Isn't My Two-Year Degree Enough?

A Realistic Look at Paralegal Employer Requirements

I am often asked, “what qualifications are employers really looking for in hiring a paralegal?” A few years ago, an 18-month certificate program would have been sufficient everywhere in the country. Today, however, many states, especially those who are heavily dependent on paralegals to keep up with backlog of cases, have moved to a two level approach in which the candidate is first certificated and then certified.

Getting Certificated
In paralegal jargon, certificated simply means that you have a diploma in paralegal studies from a program that is recognized, or that at least meets the standards of, the American Bar Association guidelines on paralegal and legal assistant training. The vast majority of recognized programs are associate degree programs offered by community colleges throughout the United States. In areas where paralegal pay is highest, for example, California, there are often four-year degree programs in paralegal studies as well. In most of the nation, this is not a sensible approach, as paralegal pay will never justify the expense of obtaining a bachelor's degree. Lastly, there are several online universities, such as Strayer or University of Phoenix, which offer recognized programs as well.

Before signing up for a program at you local community college, you should confirm that their program at least meets the minimum ABA standards. Many programs meet or exceed these standards, without being recognized as an official ABA program. This is because participation in the ABA program is costly, and many schools choose to meet the standards without joining the program.

Once you graduate from the appropriate program with an associate degree or bachelor's degree, you are considered certificated and can begin pursuing work as a paralegal. In some states you must either become immediately certified, or, you may begin working on certification after you become employed.

Get a Head Start
Remember, all of your friends who graduated with you in your paralegal studies program are out there looking for the same jobs, interviewing at the same places and hold the degree as you do. You should work on making yourself the BEST candidate BEFORE graduation, so that when you are looking for the same job, you have a head start. While you are still in school, you should be looking for opportunities to intern at local law firms, even for free if need be, to get your foot in the door. Often times, local organizations that exist to give legal council to the poor are looking for volunteers. That is a good place to start. Jobs like these will help you gain experience, which will look good on a resume, and will lead you to meet lawyers who may very well be in a position to offer you a job when you graduate.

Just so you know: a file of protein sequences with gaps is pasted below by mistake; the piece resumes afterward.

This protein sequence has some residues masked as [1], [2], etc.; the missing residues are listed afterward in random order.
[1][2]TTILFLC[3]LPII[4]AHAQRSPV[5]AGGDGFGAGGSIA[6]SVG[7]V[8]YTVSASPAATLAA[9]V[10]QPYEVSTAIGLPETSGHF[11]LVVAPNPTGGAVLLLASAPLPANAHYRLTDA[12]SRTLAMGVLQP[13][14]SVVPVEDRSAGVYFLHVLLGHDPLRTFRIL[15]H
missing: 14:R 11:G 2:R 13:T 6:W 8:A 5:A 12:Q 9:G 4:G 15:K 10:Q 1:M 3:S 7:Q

Get Certified
Certification by the National Association of Legal Assistants is recognized nationwide. You can choose to seek certification as a Certified Legal Assistant (CLA) or as a Certified Paralegal (CP). Generally, in most states, these terms are synonymous, however, there is a trend, especially in the west, for CP to be thought of as higher than a CLA. The exam is the same, but the perception is increasingly different. After passing your certification exam, you should begin placing the letters CLA or CP after your name on all documents related to your work. This will show that you are signing in an official capacity. In addition, NALA recommends that you have these letters placed after your name on all of your business cards and stationery.

Certification as a CLA or a CP is obtained by successfully passing an exam based on general law and legal procedures. Like many paraprofessionals, to continue to hold your certification, you will need to obtain continuing education credits before your certification expires, which is typically every five years. Some states require additional continuing education credits for all paralegals and legal assistants, usually about 4 hours every three years. This is to ensure that you stay on top of legal changes, as the law changes over time.

Lastly, it is worth noting the trend toward paralegal specialization. Many states, Texas, for example, now offer specialization licenses for those paralegals who pass a specialization exam, and who have  a few years experience in the field. Specialization increases your ability to command a higher salary, and your  job security. Generally speaking, the areas of specialization are estate planning, criminal law, personal injury law, civil law, family law and real estate or property law. The areas of specialization available in your area may be different, and, unlike your CLA or CP certification, your specialization license will only be valid in your state. If you move, you will not be able to take it with you.

In order to be a working paralegal, you will need to obtain just three qualifications. First, you must graduate from a program recognized by the ABA and become certificated. Second, you will need to schedule the CLA or CP exam offered each year by NALA in order to obtain your certification. And lastly, you will need to get continuing education credits on a regular basis to maintain your certification. Most importantly, you must begin to stand out from the crowd early in the process. Salaries and job security are both higher than average for paralegals, and so the profession is an attractive field for many people. You may find hundreds of people in your degree program. You need to break away from the crowd as early as possible, and start building your career while they are partying. If you start early, and work hard, you will enjoy a successful and rewarding career as a paralegal. Good luck to you on your journey!